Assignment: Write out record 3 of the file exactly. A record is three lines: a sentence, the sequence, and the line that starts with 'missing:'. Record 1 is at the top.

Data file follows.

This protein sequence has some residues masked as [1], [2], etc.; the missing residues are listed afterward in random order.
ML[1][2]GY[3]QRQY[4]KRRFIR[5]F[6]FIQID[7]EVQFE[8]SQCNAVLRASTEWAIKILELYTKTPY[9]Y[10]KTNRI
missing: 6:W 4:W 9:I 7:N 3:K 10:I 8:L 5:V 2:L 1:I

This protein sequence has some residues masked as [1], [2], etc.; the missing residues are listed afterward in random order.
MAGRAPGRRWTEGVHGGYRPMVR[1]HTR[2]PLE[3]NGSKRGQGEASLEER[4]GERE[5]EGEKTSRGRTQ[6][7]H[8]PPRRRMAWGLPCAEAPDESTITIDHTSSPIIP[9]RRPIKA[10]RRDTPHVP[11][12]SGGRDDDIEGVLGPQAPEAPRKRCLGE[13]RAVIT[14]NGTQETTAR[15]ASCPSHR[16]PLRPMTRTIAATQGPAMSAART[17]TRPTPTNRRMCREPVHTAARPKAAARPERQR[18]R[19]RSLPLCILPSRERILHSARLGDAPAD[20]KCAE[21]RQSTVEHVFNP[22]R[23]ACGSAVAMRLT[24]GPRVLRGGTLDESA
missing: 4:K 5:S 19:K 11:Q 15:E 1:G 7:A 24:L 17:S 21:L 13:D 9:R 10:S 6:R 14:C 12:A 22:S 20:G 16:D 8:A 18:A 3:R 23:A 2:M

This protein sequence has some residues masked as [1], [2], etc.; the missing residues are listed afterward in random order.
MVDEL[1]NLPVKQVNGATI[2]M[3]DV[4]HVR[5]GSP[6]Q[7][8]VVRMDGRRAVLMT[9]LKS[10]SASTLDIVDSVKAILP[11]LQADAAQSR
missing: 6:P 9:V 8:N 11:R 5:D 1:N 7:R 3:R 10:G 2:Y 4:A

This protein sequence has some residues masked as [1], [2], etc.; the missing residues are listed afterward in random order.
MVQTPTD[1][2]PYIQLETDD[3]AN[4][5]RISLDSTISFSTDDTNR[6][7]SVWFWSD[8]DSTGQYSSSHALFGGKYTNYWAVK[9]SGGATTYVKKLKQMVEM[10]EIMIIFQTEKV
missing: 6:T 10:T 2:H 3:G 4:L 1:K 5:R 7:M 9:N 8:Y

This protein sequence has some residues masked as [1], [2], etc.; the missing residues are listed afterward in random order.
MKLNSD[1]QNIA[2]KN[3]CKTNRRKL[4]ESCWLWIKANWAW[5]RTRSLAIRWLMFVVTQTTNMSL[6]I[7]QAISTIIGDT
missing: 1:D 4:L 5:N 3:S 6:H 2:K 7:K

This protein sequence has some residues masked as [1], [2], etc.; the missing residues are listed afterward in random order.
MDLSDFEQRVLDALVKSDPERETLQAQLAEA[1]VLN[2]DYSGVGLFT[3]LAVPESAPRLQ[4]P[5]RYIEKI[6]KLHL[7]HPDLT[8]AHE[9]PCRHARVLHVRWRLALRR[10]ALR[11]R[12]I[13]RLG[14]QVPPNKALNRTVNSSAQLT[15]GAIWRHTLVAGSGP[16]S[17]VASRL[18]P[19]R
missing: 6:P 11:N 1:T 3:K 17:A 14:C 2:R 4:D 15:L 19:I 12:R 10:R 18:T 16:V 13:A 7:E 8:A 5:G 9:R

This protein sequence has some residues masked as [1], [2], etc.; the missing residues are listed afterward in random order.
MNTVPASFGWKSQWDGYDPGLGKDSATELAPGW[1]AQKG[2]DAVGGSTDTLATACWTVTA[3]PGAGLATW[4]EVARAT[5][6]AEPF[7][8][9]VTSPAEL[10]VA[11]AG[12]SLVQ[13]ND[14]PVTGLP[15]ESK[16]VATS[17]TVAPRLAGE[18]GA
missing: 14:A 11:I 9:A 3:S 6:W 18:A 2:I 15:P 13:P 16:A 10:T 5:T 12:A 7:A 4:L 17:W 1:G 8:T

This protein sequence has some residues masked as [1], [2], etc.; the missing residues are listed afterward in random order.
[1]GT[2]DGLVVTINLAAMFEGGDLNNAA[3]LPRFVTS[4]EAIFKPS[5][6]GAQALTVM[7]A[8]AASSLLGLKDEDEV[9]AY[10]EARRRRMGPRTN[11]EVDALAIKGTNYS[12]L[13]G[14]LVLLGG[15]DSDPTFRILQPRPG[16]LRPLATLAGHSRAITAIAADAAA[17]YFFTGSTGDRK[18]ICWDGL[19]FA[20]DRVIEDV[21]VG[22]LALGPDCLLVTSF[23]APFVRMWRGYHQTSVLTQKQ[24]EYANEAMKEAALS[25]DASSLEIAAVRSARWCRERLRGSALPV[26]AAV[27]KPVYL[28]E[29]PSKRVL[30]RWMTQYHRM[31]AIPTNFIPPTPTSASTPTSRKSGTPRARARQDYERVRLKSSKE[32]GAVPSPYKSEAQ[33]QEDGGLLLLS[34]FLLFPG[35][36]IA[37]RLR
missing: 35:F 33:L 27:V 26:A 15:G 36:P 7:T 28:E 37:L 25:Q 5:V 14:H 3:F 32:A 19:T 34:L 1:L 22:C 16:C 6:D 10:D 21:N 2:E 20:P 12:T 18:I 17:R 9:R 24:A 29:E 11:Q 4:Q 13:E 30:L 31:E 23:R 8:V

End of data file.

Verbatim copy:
This protein sequence has some residues masked as [1], [2], etc.; the missing residues are listed afterward in random order.
MVDEL[1]NLPVKQVNGATI[2]M[3]DV[4]HVR[5]GSP[6]Q[7][8]VVRMDGRRAVLMT[9]LKS[10]SASTLDIVDSVKAILP[11]LQADAAQSR
missing: 6:P 9:V 8:N 11:R 5:D 1:N 7:R 3:R 10:G 2:Y 4:A